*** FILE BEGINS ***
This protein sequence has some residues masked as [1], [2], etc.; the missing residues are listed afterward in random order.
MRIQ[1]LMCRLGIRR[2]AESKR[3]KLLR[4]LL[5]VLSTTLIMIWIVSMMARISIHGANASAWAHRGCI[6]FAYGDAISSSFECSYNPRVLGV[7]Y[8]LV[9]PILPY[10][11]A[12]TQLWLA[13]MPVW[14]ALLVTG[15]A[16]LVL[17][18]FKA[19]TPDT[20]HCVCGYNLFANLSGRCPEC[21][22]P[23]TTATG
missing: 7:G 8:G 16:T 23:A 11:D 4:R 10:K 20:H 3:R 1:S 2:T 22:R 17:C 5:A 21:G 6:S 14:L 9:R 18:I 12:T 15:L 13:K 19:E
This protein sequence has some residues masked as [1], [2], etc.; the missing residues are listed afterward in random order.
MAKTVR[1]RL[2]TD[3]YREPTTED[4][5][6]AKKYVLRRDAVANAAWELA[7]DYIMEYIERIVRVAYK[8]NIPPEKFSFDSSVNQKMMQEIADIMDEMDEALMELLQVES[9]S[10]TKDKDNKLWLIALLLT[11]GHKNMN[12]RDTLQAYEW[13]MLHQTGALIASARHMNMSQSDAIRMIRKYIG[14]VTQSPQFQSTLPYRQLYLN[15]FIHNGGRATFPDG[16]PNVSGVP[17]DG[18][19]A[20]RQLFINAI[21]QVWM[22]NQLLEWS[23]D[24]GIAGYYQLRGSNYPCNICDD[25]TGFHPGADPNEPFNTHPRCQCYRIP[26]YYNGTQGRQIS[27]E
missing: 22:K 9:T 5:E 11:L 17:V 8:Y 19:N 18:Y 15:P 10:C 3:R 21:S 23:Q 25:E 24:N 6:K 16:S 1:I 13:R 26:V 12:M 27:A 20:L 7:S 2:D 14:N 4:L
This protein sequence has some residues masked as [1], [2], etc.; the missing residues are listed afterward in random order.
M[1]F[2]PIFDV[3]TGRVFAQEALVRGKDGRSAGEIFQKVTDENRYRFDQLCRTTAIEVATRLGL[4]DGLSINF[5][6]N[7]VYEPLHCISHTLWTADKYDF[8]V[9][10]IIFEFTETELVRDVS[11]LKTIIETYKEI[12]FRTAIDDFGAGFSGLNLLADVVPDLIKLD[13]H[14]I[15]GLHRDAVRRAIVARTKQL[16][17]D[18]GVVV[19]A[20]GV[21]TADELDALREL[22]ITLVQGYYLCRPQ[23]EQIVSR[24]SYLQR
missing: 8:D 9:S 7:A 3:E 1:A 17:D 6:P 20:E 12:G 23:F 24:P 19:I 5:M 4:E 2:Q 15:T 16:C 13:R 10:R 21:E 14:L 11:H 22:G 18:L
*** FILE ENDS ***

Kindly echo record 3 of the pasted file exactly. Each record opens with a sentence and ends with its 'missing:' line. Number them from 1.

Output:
This protein sequence has some residues masked as [1], [2], etc.; the missing residues are listed afterward in random order.
M[1]F[2]PIFDV[3]TGRVFAQEALVRGKDGRSAGEIFQKVTDENRYRFDQLCRTTAIEVATRLGL[4]DGLSINF[5][6]N[7]VYEPLHCISHTLWTADKYDF[8]V[9][10]IIFEFTETELVRDVS[11]LKTIIETYKEI[12]FRTAIDDFGAGFSGLNLLADVVPDLIKLD[13]H[14]I[15]GLHRDAVRRAIVARTKQL[16][17]D[18]GVVV[19]A[20]GV[21]TADELDALREL[22]ITLVQGYYLCRPQ[23]EQIVSR[24]SYLQR
missing: 8:D 9:S 7:A 3:E 1:A 17:D 6:P 20:E 12:G 23:F 24:P 19:I 5:M 4:E 2:Q 15:T 16:C 13:R 10:R 21:E 14:L 11:H 22:G 18:L